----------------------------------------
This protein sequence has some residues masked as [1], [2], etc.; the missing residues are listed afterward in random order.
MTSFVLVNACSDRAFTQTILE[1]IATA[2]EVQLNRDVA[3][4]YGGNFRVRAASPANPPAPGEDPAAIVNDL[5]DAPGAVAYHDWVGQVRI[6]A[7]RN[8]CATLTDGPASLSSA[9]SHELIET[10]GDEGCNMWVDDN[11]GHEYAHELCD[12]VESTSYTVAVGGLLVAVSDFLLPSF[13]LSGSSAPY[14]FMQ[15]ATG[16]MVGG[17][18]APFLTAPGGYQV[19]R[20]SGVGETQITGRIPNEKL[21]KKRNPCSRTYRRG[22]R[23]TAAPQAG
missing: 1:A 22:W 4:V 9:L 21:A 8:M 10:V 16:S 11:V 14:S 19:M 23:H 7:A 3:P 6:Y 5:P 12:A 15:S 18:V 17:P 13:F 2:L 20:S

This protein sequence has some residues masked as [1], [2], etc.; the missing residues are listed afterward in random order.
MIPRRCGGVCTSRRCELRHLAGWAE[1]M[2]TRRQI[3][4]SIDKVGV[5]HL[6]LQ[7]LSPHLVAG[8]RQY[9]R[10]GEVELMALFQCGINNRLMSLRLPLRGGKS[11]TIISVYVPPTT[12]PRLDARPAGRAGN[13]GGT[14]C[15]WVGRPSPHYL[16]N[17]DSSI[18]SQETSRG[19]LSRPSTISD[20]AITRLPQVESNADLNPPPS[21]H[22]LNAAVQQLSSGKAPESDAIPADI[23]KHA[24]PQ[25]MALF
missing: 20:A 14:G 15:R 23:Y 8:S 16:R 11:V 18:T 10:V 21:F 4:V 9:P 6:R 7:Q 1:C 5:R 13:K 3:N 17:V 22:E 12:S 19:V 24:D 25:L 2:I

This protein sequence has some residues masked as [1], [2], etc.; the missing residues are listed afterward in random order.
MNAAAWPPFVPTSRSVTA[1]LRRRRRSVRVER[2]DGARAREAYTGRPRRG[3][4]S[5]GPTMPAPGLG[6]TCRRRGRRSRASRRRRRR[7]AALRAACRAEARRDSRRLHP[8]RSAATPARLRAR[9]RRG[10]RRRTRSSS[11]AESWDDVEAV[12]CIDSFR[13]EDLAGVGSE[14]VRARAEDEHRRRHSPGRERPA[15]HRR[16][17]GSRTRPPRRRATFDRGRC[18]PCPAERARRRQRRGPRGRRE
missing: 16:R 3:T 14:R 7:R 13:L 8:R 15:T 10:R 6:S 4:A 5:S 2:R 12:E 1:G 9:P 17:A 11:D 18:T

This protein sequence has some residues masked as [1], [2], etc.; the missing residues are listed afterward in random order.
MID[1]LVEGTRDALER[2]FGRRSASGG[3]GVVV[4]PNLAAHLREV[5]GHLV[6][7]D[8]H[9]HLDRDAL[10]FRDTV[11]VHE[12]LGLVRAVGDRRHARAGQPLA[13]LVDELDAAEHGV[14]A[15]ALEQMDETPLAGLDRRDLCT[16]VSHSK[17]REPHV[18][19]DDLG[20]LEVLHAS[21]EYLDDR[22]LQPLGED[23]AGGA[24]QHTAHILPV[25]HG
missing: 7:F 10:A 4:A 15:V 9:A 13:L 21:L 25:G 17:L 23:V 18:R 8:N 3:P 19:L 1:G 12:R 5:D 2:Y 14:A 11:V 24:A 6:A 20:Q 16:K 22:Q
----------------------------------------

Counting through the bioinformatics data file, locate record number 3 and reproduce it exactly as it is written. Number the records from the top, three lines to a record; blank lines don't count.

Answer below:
This protein sequence has some residues masked as [1], [2], etc.; the missing residues are listed afterward in random order.
MNAAAWPPFVPTSRSVTA[1]LRRRRRSVRVER[2]DGARAREAYTGRPRRG[3][4]S[5]GPTMPAPGLG[6]TCRRRGRRSRASRRRRRR[7]AALRAACRAEARRDSRRLHP[8]RSAATPARLRAR[9]RRG[10]RRRTRSSS[11]AESWDDVEAV[12]CIDSFR[13]EDLAGVGSE[14]VRARAEDEHRRRHSPGRERPA[15]HRR[16][17]GSRTRPPRRRATFDRGRC[18]PCPAERARRRQRRGPRGRRE
missing: 16:R 3:T 14:R 7:R 13:L 8:R 15:T 10:R 6:S 4:A 5:S 2:R 12:E 1:G 9:P 17:A 11:D 18:T